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What Happened With Ledisi Was Messed Up. But I Can't Get Mad At Beyonce

Jason Merritt/Getty Images
Jason Merritt/Getty Images

Russell Westbrook is a force of nature. A basketball singularity whose sole mission is to spaghettify anything existing between him and getting to the rim. Opposing point guards. Gravity. Other teammates. Common sense. It doesn't fucking matter.  He's not the best player on his team. But he is the most unstoppable. Because, 0 for 16 or 10 for 16, it does not matter. He does not change. He will not be deterred. He will not stop.

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Admittedly, it took me some time to fully appreciate Russell Westbrook's game. Part of it is aesthetic. When Westbrook is off, he looks like every college receiver or cornerback who finds himself in a pick up game with guys actually on the basketball team. It's not just bad basketball. It's like he's playing a completely different sport. More than that, though, I was judging him by an unfair and completely illogical standard: my own.

Although I was a decent athlete — I could dunk pretty easily and I was usually stronger than most other point guards I played against in high school and college — I wasn't what you'd call a freak of nature. Instead, I relied on a bit of guile, a little sorcery, and quite a bit of cheating to succeed. Basically, I was Chris Paul. A much, much, much worse version of him — the meth head man's Chris Paul — but him nonetheless. And, as a guy who strived to always made the right, fundamentally sound play, watching Westbrook play would aggravate me because I was expecting him to make the plays I would make if I were him. Which, I later realized, was the point. I wasn't him. If he played a more controlled/cerebral game, he would no longer be Russell Westbrook. He would be…someone else. A much less effective someone else. And I couldn't appreciate what he brought to the table until I got over myself and stopped obsessing over what I'd do if I were him.

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I am also not Beyonce. (Surprise, I know.) And I won't pretend to know what goes on in Beyonce's head. But I know Beyonce is a superstar. And I know she is a force of nature. And I know that people who are forces of nature just do not think about things the same way people who are not forces of nature do. Decisions that might seem offensive or illogical to us are instinctual and necessary to them. If they didn't think and act that way they wouldn't be who they are.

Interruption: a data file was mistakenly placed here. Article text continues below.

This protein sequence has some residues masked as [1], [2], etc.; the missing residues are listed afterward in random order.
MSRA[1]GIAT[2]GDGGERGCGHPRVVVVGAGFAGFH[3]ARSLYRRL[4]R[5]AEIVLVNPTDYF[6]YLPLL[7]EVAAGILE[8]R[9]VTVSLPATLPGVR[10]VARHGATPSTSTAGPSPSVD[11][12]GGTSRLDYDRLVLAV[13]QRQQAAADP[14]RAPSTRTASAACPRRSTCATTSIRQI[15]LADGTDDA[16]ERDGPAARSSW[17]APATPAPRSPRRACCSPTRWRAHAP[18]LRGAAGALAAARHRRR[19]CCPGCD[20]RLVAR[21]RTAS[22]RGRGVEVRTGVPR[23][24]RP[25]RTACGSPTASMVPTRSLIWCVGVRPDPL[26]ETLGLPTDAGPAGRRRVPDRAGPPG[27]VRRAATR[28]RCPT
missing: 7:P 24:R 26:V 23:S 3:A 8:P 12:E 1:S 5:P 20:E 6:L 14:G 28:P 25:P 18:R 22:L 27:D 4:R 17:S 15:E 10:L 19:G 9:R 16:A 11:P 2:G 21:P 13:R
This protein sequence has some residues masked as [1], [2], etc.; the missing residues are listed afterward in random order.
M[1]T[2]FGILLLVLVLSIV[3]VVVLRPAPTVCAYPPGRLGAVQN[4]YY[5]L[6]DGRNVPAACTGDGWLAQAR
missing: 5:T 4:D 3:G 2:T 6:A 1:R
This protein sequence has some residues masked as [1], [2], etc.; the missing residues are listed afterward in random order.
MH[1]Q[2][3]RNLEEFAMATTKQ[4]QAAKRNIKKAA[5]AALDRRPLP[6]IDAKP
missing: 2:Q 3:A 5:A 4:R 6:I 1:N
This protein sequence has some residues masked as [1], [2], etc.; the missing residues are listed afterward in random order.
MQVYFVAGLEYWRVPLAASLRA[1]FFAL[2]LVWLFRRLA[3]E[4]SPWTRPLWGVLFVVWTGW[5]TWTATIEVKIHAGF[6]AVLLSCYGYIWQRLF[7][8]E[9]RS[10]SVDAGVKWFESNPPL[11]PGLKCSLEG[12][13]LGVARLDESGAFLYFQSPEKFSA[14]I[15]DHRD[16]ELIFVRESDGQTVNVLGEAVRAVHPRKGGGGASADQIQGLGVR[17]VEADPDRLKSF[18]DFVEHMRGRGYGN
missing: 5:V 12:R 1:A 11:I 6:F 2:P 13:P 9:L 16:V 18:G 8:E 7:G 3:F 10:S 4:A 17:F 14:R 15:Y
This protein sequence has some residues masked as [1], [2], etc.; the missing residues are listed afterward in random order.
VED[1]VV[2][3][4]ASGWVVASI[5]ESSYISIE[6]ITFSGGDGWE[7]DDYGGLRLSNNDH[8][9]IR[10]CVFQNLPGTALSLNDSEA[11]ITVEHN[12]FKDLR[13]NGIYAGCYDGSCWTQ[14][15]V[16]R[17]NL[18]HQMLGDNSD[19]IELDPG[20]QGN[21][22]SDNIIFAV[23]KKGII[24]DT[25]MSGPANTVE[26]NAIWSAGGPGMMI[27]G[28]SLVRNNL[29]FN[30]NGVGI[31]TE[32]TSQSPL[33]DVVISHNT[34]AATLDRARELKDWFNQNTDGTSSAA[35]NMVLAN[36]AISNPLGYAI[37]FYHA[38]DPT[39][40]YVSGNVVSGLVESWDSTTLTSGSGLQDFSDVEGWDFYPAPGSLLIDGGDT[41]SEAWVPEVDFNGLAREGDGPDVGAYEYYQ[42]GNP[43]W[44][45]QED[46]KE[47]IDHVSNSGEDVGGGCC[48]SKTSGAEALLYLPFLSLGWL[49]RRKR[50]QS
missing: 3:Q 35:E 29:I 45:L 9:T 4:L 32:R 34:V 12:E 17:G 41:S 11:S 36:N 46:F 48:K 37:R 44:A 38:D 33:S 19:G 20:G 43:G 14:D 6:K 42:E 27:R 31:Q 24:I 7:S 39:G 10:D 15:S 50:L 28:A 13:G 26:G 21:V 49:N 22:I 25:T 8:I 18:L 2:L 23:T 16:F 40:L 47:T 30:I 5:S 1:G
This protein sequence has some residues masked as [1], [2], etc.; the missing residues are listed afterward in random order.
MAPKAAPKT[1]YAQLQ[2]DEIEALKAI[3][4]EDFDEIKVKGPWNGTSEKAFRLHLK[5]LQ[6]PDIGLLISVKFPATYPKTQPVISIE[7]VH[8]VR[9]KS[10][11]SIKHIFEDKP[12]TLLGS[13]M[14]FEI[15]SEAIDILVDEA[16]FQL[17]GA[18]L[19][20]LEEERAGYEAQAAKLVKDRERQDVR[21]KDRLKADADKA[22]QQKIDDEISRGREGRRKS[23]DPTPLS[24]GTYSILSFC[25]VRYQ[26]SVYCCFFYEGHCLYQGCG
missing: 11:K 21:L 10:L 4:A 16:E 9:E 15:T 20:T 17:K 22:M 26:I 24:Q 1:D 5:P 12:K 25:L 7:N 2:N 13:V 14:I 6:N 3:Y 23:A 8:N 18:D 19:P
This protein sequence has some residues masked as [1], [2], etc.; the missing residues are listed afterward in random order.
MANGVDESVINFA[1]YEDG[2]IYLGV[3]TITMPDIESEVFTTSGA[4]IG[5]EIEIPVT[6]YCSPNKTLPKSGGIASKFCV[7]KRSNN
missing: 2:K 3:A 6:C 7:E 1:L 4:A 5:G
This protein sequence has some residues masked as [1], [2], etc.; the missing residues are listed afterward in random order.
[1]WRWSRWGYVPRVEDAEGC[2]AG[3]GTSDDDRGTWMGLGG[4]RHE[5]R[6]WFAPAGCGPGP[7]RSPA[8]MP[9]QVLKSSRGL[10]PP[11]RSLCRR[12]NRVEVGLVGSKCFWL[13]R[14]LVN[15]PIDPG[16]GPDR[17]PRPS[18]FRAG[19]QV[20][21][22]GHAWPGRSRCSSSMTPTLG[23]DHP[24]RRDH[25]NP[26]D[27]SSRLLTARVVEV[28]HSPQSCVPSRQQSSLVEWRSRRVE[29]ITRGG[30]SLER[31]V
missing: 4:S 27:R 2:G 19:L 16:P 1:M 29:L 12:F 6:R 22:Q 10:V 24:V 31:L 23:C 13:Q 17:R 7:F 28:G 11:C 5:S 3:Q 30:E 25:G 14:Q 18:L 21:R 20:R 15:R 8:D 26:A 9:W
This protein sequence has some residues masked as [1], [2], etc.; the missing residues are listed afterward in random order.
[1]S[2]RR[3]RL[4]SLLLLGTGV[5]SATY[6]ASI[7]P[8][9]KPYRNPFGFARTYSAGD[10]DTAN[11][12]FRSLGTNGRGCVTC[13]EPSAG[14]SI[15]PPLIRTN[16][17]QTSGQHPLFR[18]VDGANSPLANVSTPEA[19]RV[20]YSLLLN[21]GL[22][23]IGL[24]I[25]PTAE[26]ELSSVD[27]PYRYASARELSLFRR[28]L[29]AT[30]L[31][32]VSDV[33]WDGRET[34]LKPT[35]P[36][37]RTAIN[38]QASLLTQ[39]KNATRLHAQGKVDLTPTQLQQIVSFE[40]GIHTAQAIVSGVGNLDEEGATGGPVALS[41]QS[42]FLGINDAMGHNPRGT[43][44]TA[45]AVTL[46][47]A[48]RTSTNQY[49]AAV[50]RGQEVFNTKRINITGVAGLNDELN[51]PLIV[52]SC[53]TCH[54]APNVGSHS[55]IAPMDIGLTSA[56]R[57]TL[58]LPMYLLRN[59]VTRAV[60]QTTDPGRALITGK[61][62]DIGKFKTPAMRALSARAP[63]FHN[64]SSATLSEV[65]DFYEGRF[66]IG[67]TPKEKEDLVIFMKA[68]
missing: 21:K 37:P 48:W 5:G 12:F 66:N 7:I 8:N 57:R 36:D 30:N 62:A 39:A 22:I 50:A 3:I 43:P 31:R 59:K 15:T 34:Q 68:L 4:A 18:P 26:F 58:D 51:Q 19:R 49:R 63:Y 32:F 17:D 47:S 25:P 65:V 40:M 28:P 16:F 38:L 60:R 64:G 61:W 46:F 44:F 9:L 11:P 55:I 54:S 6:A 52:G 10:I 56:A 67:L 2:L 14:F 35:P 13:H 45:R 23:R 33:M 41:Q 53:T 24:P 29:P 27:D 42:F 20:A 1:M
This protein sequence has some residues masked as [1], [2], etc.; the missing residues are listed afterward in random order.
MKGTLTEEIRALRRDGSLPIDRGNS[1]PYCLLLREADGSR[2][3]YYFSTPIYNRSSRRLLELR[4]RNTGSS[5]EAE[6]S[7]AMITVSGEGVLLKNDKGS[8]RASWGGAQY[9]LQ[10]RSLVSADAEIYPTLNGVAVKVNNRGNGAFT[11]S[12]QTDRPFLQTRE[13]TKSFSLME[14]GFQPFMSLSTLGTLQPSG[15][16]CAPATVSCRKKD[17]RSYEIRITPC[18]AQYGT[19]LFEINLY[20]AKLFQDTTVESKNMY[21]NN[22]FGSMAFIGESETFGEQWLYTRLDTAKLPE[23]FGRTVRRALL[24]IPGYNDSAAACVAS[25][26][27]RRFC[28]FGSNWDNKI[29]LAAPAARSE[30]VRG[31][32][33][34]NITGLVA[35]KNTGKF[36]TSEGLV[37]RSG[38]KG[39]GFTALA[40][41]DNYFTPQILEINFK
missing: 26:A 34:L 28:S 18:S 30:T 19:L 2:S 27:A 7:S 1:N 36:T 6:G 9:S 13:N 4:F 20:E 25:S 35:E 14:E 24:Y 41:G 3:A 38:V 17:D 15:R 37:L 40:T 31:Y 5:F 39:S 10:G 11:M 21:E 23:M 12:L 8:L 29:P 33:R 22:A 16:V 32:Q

There's been quite a bit of discussion recently about how Beyonce's rendition of "Take My Hand, Precious Lord" on the Grammys came to happen and shouldn't have happened at all. A summary: John Legend and Common were set to perform "Glory", the song they wrote as the theme to Selma. Beyonce approached the Grammy people and volunteered to sing. Which seems harmless until you realize that the version used in the movie was sung by Ledisi. And Ledisi is very much alive and able to sing the song she sang. But Ledisi didn't sing the song she sang. Beyonce did. Which, well, kinda sucks. It sucks even more when you realize Ledisi's version would have likely been better. (And by "likely" I mean "definitely.")

Now, some people on the internet are upset with Beyonce, claiming that she should have not volunteered or that she should have invited Ledisi to sing with her or that she could have just created a scholarship fund in Ledisi's name. She (Beyonce) should have realized how unfair this was, and used her considerable celebrity influence to rectify it. That's what they would have done if they were in that position. And, admittedly, that's what I would have done too.